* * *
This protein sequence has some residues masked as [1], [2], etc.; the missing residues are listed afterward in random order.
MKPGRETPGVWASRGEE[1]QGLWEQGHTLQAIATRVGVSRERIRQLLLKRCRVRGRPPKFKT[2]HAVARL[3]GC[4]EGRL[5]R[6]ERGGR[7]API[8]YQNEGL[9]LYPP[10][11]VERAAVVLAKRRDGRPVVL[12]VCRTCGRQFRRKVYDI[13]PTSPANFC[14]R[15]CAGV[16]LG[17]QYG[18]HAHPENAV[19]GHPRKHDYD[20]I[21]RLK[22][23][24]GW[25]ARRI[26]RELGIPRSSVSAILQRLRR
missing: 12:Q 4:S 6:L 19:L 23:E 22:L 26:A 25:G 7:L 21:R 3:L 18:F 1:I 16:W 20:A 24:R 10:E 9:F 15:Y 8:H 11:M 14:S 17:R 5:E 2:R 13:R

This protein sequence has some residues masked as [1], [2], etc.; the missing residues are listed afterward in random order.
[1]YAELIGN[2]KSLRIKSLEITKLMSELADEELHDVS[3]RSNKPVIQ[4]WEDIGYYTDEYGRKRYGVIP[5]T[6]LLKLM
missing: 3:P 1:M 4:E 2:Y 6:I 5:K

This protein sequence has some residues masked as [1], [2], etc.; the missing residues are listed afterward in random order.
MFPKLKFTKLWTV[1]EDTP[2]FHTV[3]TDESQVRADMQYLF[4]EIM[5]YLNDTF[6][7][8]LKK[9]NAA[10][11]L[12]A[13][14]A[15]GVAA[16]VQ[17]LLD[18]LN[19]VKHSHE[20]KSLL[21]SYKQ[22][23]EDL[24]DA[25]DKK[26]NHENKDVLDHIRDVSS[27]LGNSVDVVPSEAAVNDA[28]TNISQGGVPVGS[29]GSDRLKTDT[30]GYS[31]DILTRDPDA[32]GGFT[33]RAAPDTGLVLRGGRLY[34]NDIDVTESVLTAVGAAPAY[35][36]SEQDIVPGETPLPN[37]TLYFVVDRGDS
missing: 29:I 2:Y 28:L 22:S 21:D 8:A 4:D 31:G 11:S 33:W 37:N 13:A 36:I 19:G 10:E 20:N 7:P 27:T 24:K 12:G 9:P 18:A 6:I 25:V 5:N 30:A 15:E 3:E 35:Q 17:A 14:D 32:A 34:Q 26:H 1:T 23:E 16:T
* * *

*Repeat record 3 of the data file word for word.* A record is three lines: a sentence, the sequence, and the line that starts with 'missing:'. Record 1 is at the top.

This protein sequence has some residues masked as [1], [2], etc.; the missing residues are listed afterward in random order.
MFPKLKFTKLWTV[1]EDTP[2]FHTV[3]TDESQVRADMQYLF[4]EIM[5]YLNDTF[6][7][8]LKK[9]NAA[10][11]L[12]A[13][14]A[15]GVAA[16]VQ[17]LLD[18]LN[19]VKHSHE[20]KSLL[21]SYKQ[22][23]EDL[24]DA[25]DKK[26]NHENKDVLDHIRDVSS[27]LGNSVDVVPSEAAVNDA[28]TNISQGGVPVGS[29]GSDRLKTDT[30]GYS[31]DILTRDPDA[32]GGFT[33]RAAPDTGLVLRGGRLY[34]NDIDVTESVLTAVGAAPAY[35][36]SEQDIVPGETPLPN[37]TLYFVVDRGDS
missing: 29:I 2:Y 28:L 22:S 21:D 8:A 4:D 31:G 11:S 33:W 37:N 13:A 36:I 19:G 10:E 20:N 7:P 27:T 24:K 12:G 9:P 18:A 6:I 25:V 5:N 30:A 15:E 3:E 35:Q 17:A 14:D 32:A 34:Q 26:H 1:T 23:E 16:T